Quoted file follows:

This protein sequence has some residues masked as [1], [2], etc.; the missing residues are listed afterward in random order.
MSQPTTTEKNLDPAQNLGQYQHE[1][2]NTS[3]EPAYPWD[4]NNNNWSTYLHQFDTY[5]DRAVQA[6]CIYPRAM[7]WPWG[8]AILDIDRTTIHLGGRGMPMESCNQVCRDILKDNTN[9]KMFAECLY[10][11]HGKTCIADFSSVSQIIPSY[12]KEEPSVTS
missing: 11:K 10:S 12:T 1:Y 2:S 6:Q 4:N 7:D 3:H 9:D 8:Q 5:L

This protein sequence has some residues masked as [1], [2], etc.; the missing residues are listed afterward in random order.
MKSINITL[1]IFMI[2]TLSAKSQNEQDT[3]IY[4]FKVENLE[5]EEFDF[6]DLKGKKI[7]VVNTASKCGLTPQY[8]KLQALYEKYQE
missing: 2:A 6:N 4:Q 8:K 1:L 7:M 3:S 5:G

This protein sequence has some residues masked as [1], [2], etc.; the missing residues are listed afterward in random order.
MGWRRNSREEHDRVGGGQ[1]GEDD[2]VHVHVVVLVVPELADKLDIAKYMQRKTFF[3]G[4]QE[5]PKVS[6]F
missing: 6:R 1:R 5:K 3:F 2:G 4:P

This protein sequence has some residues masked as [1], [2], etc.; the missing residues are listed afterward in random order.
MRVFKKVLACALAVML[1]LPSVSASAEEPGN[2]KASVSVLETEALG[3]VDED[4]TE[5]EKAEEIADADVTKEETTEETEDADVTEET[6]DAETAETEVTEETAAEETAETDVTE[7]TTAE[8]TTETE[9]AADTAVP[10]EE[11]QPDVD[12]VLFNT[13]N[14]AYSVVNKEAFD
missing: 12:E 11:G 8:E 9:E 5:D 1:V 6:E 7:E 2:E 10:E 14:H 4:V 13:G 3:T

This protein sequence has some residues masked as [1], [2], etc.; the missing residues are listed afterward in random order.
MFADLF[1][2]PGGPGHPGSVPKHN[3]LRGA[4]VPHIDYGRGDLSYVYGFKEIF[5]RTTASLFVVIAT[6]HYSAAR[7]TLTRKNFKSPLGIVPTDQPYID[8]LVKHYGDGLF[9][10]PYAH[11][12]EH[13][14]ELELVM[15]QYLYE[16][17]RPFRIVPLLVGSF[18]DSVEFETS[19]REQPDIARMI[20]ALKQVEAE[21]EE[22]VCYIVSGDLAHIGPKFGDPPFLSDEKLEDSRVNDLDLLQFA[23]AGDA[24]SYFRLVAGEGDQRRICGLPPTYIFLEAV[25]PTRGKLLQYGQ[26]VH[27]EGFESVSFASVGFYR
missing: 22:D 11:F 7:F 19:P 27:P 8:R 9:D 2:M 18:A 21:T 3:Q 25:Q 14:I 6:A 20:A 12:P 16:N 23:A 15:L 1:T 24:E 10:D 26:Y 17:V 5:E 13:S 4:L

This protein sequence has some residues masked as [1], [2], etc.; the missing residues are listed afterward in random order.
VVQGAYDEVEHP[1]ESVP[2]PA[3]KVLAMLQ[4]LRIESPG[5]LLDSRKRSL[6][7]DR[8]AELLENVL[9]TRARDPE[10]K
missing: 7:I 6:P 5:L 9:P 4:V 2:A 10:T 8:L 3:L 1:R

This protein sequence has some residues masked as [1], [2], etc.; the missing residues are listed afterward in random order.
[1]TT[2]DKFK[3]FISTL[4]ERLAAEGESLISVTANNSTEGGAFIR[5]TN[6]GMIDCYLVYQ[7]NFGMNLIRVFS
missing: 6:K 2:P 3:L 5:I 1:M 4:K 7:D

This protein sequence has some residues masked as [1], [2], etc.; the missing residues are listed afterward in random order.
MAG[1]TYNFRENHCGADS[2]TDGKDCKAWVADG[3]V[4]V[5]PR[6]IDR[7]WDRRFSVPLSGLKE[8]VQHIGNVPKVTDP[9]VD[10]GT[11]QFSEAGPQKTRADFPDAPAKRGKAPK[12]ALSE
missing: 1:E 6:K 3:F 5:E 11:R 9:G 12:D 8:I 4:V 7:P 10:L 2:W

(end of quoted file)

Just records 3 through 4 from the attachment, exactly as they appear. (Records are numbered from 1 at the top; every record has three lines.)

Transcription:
This protein sequence has some residues masked as [1], [2], etc.; the missing residues are listed afterward in random order.
MGWRRNSREEHDRVGGGQ[1]GEDD[2]VHVHVVVLVVPELADKLDIAKYMQRKTFF[3]G[4]QE[5]PKVS[6]F
missing: 6:R 1:R 5:K 3:F 2:G 4:P

This protein sequence has some residues masked as [1], [2], etc.; the missing residues are listed afterward in random order.
MRVFKKVLACALAVML[1]LPSVSASAEEPGN[2]KASVSVLETEALG[3]VDED[4]TE[5]EKAEEIADADVTKEETTEETEDADVTEET[6]DAETAETEVTEETAAEETAETDVTE[7]TTAE[8]TTETE[9]AADTAVP[10]EE[11]QPDVD[12]VLFNT[13]N[14]AYSVVNKEAFD
missing: 12:E 11:G 8:E 9:E 5:D 1:V 6:E 7:E 2:E 10:E 14:H 4:V 13:G 3:T